So we went by the game. Then I subsequently went then discovered it was sort of televisions, computers, glassware. In fact, it sold everything. John Lewis would have sell except cosmetics and women’s fashion two items, which are of virtually no interest to me. Have I known two years earlier that they sold computers, digital radios, the ship with a plug.

Okay. I would have gone there drawn like a moth to a flame, but I assumed it was just full of. Now it’s perfectly possible. Well, two things perfectly possible. One of which is that these factors significantly contributed to the failure of the store. And yet nobody is really responsible for what we would call in behavioural science, the choice architecture or the store.

It’s also possible. If we’re not careful that John Lewis comes to the conclusion, for example, that small stores don’t work or that Tunbridge Wells is an inappropriate location in which to host a John Lewis. Both of which I think will be erroneous. Now there’s a book I can recommend to anybody who runs a small business.

It’s a really hokey book. And when you first pick it up, or if you buy it second hand on Amazon, you’ll go, God, what was Rory thinking recommending this ridiculously hokey book, but it’s called Obvious Adams. And it’s a kind of 1930s, I think American business book about a guy called obvious Adams who actually works in advertising, bizarre mate, who oversees great wealth and success because all these American books of that period, you know, believe that, you know, a worthwhile activity is, are always rewarded materially, but he owes it to basically spotting obvious things that you know, that there’s a department store that’s failing because the entrance is in the wrong place.

I know a case where Taco Bell launched in the UK and and where they, more or less came to the conclusion. There was one store in London, taco bell, which failed now. That surprised me because there are enough American ex-pats and American tourists in London to keep a brunch for taco bell going.

Even if Brits, I’m going to clear what it is, and it doesn’t require a massive feat of the imagination to work at what taco bell sells I’ve rolled. But ultimately it’s perfectly possible. The reason this store failed is because it was in a dumb location where the entrance was actually kind of run the back of the actual, visible part of the store.

Right. I think there are shops with bars that failed because the windows are too high so that nobody can see it. We feel very discomforted going into a café or going into a restaurant if we can’t see how many people are inside or what’s going on inside, for instance, okay. There are loads and loads of psychological factors like this.

Here’s another tip to a small business. Okay. Really boring. One, if you run a shop. Okay. One of the things you should do is you should not just clear. Lock the door at five o’clock or if you like five to five or 5.25 or five minutes before your normal closing time, Hover by the door. If anyone comes up and tries to get into your shop in the next five to 10 minutes, make a big show of opening the shop up for them.

Again, if you do that, you’ve won a customer for life on the, on the opposite side. If you actually allow people into your store at five o’clock and then say, sorry, we’re closed. Okay. You’ve probably lost a customer for life. And the reason for that is we don’t just judge things by what they are. We judge things by what they think we think they think of us.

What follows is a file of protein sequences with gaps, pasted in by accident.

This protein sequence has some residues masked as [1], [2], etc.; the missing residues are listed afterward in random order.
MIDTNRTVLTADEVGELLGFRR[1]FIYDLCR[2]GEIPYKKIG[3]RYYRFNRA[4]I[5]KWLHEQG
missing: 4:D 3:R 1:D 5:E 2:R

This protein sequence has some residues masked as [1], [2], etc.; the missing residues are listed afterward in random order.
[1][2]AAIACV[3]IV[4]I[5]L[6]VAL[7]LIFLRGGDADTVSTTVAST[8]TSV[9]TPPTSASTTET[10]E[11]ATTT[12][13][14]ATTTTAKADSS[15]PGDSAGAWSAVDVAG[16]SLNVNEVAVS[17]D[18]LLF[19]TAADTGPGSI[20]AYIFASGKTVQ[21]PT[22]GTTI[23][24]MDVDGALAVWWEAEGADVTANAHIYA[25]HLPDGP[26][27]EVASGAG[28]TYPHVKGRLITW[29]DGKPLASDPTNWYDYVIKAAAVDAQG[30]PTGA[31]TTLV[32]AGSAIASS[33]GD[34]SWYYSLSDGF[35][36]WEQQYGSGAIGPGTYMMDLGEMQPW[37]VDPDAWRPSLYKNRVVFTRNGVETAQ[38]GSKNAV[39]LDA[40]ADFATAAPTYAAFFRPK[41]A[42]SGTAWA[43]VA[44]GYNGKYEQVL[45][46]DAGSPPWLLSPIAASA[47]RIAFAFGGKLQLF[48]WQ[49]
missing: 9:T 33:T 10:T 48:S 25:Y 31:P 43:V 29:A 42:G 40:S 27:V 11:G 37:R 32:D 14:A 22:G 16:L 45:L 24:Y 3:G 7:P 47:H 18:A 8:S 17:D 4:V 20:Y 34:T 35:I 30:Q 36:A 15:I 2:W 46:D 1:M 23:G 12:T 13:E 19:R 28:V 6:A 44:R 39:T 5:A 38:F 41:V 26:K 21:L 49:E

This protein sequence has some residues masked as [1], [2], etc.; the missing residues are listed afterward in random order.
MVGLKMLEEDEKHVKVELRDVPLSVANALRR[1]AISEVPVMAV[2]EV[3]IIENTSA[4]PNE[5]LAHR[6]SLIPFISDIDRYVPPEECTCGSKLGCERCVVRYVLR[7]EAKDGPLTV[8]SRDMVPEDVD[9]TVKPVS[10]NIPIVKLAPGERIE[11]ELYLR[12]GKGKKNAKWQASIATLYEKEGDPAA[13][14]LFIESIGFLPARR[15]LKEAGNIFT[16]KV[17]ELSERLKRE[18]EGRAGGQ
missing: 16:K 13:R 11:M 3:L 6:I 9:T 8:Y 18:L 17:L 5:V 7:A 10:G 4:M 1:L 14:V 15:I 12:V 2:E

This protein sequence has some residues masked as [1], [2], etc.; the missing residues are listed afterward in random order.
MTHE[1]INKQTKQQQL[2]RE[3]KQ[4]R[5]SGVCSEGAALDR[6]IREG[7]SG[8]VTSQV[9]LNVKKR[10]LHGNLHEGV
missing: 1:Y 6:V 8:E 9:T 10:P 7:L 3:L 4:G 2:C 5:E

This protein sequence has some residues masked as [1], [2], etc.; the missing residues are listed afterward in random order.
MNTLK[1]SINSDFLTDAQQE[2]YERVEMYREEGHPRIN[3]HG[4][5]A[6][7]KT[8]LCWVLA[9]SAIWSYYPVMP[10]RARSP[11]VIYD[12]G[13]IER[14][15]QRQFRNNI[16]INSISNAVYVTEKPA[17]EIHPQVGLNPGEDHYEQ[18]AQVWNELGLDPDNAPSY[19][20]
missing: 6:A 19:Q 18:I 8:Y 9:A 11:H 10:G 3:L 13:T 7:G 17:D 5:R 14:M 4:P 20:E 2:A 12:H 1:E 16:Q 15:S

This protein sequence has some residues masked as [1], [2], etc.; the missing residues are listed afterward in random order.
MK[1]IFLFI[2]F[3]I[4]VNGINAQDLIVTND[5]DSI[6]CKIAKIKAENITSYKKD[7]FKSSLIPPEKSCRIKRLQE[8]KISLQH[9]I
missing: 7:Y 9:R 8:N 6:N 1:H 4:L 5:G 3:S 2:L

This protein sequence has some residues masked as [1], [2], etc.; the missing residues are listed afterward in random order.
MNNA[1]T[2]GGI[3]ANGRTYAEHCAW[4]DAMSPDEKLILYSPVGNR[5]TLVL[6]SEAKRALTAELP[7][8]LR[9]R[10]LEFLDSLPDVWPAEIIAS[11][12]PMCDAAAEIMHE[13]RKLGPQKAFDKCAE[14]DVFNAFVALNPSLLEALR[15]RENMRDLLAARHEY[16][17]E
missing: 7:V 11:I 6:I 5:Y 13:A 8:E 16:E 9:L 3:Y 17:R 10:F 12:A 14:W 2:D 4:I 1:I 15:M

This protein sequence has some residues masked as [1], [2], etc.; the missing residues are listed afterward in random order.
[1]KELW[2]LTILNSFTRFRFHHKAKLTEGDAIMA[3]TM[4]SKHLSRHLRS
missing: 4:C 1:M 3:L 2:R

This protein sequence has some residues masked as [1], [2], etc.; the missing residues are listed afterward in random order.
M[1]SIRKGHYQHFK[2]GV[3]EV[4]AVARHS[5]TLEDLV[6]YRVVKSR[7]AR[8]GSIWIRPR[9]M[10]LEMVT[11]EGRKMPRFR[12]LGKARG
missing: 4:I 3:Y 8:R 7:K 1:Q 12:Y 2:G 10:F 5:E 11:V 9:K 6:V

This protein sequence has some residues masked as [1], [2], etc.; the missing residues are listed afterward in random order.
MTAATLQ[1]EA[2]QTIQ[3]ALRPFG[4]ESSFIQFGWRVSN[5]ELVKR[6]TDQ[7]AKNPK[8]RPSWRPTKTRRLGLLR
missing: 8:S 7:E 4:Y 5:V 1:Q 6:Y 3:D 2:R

And the first action basically makes you feel like an incredibly valued customer. Who’s getting different. Beneficial treatments. And the other one, even though logically it’s simply because you’re closed is simply a rebuff. You, we interpret that as, as a social insult. Yes. We think. Well, I bet if I look richer, more stylish, et cetera, you would have opened the store for me.

And we take it personally, even when we shouldn’t, but there’s nothing you can do about that. There’s a dry cleaner in Sevenoaks that I haven’t used for six years, because basically you know, he he closed three minutes early and I’d come to collect my stuff and he didn’t know he was there, but didn’t open the door.

I’d never been other than collecting the clothes I had to collect. I’ve never been packed. And so understanding these psychological factors, it’s always worth noting. I think it was John Sainsbury. The founder of Sainsbury’s, his dying words were make sure the stores are kept well. The number of shops. I see which don’t look open when they are coffee shops.

If you put chairs on the pavement, even if it’s raining and no one’s going to sit there, it says to the lizard human brain from 300 yards away, there’s a place here. It sells coffee and it’s open. We infer that automatically from chairs being out on the pavement from 300 yards distance or from a fast moving car, we can work that out.

Okay. And the number of businesses, small businesses, I see happen with my local vintage shop, where they put so much blasted postering in the window that the lights no longer streamed out. They’re open till eight o’clock at night on a very nine o’clock at night, actually on a very busy road. But if you were in a car, you would assume the shop was closed.

And the extent to which human behaviour proceeds through unconscious inference and the extent to which businesses don’t cater for this kind of thing is really worrying because I think there’s a huge amount of, I think there are a huge amount of businesses that failed for that John Lewis reason.

Danny: Yes. I’m sure. You’re right. Let’s have a look at some of these websites Rory, so I’m just going to share my screen and get this up here. So yeah, pretty much all of the websites that we’re going to be looking at today are businesses that I work with at the Prince’s Trust. So you know, these are quite small businesses for the most part.